Online Extra: LGBTQ Agenda: National STI Coalition to seek 'policy opportunities' in president's budget
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The creation of a coalition to combat a dramatic rise in sexually transmitted infections nationwide was announced February 7 in Washington, D.C.
The National STI Coalition, comprised of 17 public health organizations, paid special attention to President Donald Trump's February 10 budget rollout, and is seeking "policy opportunities" based on the appropriations, according to coalition co-chair Adriane Casalotti, who's chief of government affairs at the National Association of City and County Health Officials.
The president's budget proposal, announced early Monday, cuts funding for the U.S. Department of Health and Human Services by 10% from last year's levels, though it includes $716 million for the Ending the HIV Epidemic plan, which was announced last year.
Last year's HHS budget, in turn, was a 12% decrease from the previous year's levels, and included $291 million for the HIV plan.
"We will see what the administration proposes," Casalotti said in a phone interview with the Bay Area Reporter February 7. "Given the numbers that come out of the government, we will see how that is translating to resources and look at policy opportunities."
Stephanie Arnold Pang, Casalotti's co-chair, said that public health "programs are under-resourced and overwhelmed by the surge in STIs" in a news release that accompanied the announcement of the coalition.
"To get 17 organizations to focus on one issue is no small feat and an acknowledgement that without serious attention, this STI crisis isn't going anywhere," Pang, director of policy and government relations at the National Coalition of STD Directors, said.
The last several years have seen a dramatic rise in reported sexually transmitted diseases (STIs and STDs are similar; the former refers to the infection with a bacteria and the latter refers to diseases caused by infections).
In 2018 — the most recent year for which statistics are available — there were 1.8 million cases of chlamydia nationally, 583,405 cases of gonorrhea, and 35,063 cases of primary and secondary syphilis, according to statistics released last year from the Centers for Disease Control and Prevention.
These numbers represent, since 2014, a 19% increase in chlamydia cases, a 63% increase in gonorrhea cases, and a 71% increase in primary and secondary syphilis cases.
One concerning number, advocates said, is that 1,306 cases of congenital syphilis (passed from a mother to her newborn) were reported — a 185% increase over 2014 numbers.
"There's been a lot of attention recently around maternal/child health care and we want to make sure that this increase isn't lost in that conversation," Casalotti said.
Casalotti cited many reasons for the rise in reported infections but focused on lack of enough government attention to the issue. Chlamydia rates have been rising since the mid-1980s, gonorrhea rates surged in the mid-1970s but had been steadily declining since then and syphilis rates had been in steep decline, nearing record-low levels at the turn of the millennium.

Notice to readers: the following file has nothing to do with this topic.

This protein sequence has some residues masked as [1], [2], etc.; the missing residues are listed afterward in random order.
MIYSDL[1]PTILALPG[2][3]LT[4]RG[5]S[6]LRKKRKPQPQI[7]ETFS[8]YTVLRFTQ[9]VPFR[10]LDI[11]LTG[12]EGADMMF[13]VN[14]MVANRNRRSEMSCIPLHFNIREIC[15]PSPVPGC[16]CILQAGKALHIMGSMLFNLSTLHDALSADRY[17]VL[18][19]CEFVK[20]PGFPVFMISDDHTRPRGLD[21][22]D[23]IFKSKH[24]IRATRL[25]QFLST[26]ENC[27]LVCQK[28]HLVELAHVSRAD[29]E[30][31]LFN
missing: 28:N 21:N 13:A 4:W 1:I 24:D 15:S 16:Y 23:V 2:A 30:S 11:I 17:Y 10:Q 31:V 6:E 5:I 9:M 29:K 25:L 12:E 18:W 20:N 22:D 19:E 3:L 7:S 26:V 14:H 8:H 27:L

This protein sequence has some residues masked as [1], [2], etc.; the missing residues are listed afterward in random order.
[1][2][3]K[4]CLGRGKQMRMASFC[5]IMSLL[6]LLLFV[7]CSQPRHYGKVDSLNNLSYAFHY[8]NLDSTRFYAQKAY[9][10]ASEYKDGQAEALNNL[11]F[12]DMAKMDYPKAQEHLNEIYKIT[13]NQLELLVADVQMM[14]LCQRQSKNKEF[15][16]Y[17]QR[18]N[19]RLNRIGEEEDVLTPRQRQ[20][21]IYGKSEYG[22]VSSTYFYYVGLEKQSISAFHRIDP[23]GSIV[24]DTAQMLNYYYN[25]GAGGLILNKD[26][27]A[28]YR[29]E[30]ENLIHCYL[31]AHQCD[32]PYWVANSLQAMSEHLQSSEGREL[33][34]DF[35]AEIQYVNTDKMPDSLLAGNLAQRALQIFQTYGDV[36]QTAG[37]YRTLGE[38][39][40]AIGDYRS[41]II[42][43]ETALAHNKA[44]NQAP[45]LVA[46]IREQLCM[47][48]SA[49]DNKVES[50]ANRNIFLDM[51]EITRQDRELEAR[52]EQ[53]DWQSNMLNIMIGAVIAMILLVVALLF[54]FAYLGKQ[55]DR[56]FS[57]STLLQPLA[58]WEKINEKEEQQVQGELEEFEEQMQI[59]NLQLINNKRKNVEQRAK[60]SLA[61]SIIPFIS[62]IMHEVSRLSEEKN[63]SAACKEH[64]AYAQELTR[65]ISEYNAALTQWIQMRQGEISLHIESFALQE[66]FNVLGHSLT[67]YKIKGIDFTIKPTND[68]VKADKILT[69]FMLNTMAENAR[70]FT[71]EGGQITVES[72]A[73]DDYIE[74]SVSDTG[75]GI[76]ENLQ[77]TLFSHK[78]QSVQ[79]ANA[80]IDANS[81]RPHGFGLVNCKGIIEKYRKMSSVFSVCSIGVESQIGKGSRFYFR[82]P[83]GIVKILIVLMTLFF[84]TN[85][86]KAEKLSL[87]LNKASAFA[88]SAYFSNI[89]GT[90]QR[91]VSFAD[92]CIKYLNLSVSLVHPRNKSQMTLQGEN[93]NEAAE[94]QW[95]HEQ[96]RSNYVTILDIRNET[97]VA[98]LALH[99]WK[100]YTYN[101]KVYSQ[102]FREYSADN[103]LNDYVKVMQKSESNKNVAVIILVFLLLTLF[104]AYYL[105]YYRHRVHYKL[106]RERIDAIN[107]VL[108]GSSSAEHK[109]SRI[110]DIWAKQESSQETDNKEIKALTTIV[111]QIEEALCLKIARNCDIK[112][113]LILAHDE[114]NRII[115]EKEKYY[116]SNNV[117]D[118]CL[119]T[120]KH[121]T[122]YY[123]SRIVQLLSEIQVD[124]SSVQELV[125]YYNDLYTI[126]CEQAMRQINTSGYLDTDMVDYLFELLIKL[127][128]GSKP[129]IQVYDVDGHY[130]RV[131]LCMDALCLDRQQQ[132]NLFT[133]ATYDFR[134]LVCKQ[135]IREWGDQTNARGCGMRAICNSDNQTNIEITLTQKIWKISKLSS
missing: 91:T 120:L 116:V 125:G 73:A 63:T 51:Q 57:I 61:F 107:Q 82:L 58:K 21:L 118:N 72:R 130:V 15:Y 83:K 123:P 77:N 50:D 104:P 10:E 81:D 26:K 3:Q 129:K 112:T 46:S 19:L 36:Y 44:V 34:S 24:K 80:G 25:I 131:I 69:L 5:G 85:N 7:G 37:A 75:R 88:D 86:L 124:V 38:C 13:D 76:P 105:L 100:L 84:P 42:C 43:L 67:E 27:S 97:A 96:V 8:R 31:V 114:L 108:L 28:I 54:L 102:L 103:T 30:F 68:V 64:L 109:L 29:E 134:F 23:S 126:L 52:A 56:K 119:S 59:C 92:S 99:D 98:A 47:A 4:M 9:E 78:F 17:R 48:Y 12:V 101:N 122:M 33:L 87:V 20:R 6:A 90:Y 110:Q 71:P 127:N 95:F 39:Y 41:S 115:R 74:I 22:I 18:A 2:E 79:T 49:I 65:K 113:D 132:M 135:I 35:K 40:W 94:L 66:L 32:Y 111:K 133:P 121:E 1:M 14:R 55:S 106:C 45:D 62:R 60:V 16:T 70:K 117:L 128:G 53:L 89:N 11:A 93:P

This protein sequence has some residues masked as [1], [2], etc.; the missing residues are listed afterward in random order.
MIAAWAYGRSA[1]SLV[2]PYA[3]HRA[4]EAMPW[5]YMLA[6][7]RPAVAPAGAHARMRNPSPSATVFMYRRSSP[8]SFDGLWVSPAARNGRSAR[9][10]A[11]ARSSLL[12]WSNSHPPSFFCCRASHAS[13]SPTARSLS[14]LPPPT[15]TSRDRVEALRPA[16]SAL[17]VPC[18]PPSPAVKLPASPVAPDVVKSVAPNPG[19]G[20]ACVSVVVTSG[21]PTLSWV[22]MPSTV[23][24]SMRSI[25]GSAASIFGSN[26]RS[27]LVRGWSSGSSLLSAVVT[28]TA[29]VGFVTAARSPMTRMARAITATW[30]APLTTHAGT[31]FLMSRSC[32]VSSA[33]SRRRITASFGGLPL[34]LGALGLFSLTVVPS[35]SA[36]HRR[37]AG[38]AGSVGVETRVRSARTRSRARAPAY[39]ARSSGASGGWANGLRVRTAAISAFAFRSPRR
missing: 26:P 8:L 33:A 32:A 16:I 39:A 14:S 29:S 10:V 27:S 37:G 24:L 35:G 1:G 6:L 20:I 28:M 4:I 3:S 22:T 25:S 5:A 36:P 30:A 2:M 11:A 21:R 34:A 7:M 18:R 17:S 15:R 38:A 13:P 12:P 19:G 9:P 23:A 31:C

"Whenever we are doing something well in public health, it falls under the radar, but just because you don't pay attention to it doesn't mean it's gone," Casalotti said. "In times of limited budgeting, it's easy to do that. From a political perspective, it's easy for decision-makers to say 'that's a personal failing.'"
Federal funding of STD prevention has, in fact, has risen little in the past two decades. In 2018, Congress increased federal funding for STD prevention for the first time since 2003.
US HIV plan
The coalition is also going to be keeping an eye on the HHS' Ending the HIV Epidemic plan.
The plan aims to reduce new U.S. HIV infections between now and 2030 by 90% by directing federal funds to the 48 counties and seven states with the most new HIV diagnoses — which includes San Francisco County.
Trump referred to it in his State of the Union address February 4, saying "we will eradicate the AIDS epidemic in America by the end of the decade."
"The administration's push to end the HIV epidemic is asking communities what do they need to address the epidemic in those communities?" Casalotti said.
As the B.A.R. previously reported, while San Francisco's rate of new HIV infections is among the nation's highest, it is the lowest ever reported in the city. There were 197 diagnoses in 2018, down from 227 in 2017.
City leaders pointed to San Francisco's nationally recognized model of HIV/AIDS care and easy access to treatment, relative to the rest of the country, for the record-low number.
Nationally, the number of total HIV diagnoses largely stabilized in the 2010s, with 37,377 diagnoses reported in 2018 (a drop of 952 from 2017), according to the CDC's most recent HIV Surveillance Report.
Casalotti said the coalition is particularly concerned with the rise of antibiotic resistant gonorrhea.
Gonorrhea is typically treated with two antibiotics, ceftriaxone and azithromycin, in case one or the other doesn't work. Treatment has changed frequently through the decades, compared with other STIs, due to the gonorrhea bacteria adapting quickly to the drugs.
In recent years some cases of gonorrhea have shown resistance to those drugs, too, requiring treatment with a three-day intravenous course of the antibiotic ertapenem.
"We are seeing rates (of STIs) that are historically high," Casalotti said. "We all have other jobs, so we have created this coalition because it's the best thing to do."
LGBTQ Agenda is an online column that appears weekly, usually on Tuesdays. Got a tip on queer news? Contact John Ferrannini at email@example.com